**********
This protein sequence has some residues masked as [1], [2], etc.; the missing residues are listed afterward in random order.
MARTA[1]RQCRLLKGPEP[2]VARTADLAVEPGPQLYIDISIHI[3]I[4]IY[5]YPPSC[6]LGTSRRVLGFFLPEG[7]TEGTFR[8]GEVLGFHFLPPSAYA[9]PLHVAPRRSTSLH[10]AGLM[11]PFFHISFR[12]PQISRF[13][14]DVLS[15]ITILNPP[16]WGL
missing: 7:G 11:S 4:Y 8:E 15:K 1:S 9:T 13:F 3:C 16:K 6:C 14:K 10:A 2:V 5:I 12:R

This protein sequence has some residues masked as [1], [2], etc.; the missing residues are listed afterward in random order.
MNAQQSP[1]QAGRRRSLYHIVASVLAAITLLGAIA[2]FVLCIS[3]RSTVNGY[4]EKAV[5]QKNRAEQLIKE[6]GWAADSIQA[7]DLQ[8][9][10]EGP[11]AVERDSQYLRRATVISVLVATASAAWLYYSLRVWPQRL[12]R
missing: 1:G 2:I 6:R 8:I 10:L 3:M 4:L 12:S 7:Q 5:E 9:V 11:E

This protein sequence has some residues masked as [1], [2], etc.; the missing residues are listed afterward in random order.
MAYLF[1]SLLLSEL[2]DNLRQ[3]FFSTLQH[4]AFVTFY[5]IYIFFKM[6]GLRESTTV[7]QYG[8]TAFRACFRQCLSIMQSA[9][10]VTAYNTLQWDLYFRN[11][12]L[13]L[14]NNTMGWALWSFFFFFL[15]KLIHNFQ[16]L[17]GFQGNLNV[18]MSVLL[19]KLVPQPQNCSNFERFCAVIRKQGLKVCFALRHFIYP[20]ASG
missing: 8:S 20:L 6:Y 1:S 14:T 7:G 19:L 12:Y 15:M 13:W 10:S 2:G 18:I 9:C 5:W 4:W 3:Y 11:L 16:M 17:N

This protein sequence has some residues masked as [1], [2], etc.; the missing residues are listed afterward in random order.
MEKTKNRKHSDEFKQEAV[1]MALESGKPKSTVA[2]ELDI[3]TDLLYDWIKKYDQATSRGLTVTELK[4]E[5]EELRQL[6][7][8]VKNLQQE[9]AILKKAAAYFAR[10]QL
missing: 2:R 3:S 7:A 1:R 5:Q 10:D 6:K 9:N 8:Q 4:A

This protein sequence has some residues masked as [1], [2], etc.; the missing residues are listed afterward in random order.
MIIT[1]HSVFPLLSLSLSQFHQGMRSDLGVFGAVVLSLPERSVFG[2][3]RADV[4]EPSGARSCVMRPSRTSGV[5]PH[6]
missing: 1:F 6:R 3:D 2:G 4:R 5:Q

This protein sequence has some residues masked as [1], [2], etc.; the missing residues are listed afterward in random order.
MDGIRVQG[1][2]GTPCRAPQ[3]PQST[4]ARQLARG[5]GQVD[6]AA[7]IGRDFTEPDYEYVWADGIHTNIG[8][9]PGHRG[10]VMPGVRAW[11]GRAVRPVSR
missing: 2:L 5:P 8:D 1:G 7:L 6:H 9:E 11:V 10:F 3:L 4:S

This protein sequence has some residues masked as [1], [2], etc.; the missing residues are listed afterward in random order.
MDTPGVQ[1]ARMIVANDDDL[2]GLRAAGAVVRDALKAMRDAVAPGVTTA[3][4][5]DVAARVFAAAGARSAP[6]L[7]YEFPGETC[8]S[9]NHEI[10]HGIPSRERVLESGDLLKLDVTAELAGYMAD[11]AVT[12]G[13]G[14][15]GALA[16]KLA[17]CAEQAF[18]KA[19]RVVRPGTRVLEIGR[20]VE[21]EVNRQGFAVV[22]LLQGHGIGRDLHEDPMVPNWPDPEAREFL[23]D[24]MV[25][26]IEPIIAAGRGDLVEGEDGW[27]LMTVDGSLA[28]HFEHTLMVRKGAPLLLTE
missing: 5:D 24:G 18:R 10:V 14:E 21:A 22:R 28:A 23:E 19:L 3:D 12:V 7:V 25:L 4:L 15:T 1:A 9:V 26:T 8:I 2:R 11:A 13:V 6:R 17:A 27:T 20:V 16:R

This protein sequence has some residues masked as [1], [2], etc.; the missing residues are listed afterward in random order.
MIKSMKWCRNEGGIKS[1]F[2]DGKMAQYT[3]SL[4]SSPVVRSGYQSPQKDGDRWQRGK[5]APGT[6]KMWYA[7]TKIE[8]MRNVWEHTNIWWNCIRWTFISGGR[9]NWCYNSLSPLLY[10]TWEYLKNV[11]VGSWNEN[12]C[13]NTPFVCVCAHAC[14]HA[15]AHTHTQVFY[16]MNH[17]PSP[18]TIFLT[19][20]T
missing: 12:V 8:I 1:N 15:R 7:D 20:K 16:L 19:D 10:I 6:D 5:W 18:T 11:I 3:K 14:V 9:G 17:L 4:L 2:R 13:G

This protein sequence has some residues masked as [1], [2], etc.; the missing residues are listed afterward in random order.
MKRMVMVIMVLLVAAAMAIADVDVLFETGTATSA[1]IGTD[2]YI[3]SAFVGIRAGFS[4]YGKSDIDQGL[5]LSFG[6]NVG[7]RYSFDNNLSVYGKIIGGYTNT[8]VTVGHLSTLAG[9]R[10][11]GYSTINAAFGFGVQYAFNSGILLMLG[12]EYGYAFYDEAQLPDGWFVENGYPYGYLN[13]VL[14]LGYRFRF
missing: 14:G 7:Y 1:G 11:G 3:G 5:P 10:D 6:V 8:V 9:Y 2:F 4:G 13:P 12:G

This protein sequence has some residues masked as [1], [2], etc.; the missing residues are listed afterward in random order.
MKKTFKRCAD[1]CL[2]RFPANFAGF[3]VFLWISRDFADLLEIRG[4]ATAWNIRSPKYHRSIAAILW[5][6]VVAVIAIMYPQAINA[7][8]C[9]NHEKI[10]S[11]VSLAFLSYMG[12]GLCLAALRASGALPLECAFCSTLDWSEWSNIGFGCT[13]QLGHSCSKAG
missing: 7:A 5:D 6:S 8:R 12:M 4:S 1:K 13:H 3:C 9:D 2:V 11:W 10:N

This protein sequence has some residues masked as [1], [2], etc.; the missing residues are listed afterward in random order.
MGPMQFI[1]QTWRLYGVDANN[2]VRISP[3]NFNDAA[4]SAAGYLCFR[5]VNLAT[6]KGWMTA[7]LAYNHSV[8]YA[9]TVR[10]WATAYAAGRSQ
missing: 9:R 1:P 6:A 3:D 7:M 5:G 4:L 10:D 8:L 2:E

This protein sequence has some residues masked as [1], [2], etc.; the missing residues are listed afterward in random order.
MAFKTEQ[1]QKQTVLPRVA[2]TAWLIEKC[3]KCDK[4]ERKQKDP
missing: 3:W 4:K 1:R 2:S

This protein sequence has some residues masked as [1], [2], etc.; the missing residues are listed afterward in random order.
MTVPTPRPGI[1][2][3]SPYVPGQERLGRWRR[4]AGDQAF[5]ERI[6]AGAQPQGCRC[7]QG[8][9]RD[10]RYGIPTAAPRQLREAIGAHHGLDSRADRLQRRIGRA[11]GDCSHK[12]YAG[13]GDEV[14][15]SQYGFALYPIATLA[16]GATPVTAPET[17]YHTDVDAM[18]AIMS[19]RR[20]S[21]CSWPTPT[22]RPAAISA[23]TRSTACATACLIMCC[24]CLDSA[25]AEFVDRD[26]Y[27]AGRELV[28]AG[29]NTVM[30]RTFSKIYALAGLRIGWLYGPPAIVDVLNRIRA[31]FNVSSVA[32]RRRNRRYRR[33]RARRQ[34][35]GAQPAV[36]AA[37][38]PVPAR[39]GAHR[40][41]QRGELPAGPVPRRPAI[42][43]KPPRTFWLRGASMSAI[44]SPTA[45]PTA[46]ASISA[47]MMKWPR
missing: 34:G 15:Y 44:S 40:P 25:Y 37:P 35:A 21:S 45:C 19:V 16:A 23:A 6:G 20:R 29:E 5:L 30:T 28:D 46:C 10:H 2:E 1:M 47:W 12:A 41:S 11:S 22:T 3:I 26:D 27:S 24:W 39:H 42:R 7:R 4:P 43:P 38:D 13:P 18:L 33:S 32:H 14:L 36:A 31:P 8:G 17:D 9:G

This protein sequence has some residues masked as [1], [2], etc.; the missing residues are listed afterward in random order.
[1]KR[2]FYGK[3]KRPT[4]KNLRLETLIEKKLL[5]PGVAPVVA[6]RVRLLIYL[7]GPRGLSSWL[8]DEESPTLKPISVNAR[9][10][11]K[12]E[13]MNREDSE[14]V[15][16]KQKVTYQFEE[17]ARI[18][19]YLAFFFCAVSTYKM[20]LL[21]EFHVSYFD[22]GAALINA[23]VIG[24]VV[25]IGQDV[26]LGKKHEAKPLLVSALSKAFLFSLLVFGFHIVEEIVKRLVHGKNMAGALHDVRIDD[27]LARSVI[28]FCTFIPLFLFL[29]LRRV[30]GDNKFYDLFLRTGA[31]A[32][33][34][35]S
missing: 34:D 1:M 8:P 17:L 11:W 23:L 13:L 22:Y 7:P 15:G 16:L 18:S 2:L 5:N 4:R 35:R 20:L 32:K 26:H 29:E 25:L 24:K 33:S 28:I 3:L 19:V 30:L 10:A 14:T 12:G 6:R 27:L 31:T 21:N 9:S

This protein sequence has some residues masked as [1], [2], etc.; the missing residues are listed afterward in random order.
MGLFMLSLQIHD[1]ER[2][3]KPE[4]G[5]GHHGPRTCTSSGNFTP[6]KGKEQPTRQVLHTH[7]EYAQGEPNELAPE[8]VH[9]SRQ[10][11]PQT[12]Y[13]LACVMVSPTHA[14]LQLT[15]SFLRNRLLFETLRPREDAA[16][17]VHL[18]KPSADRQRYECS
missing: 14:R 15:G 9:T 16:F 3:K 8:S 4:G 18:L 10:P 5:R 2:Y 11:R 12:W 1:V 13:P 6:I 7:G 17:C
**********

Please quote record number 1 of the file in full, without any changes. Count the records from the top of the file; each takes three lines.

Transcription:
This protein sequence has some residues masked as [1], [2], etc.; the missing residues are listed afterward in random order.
MARTA[1]RQCRLLKGPEP[2]VARTADLAVEPGPQLYIDISIHI[3]I[4]IY[5]YPPSC[6]LGTSRRVLGFFLPEG[7]TEGTFR[8]GEVLGFHFLPPSAYA[9]PLHVAPRRSTSLH[10]AGLM[11]PFFHISFR[12]PQISRF[13][14]DVLS[15]ITILNPP[16]WGL
missing: 7:G 11:S 4:Y 8:E 15:K 1:S 9:T 13:F 3:C 16:K 6:C 14:K 10:A 2:V 5:I 12:R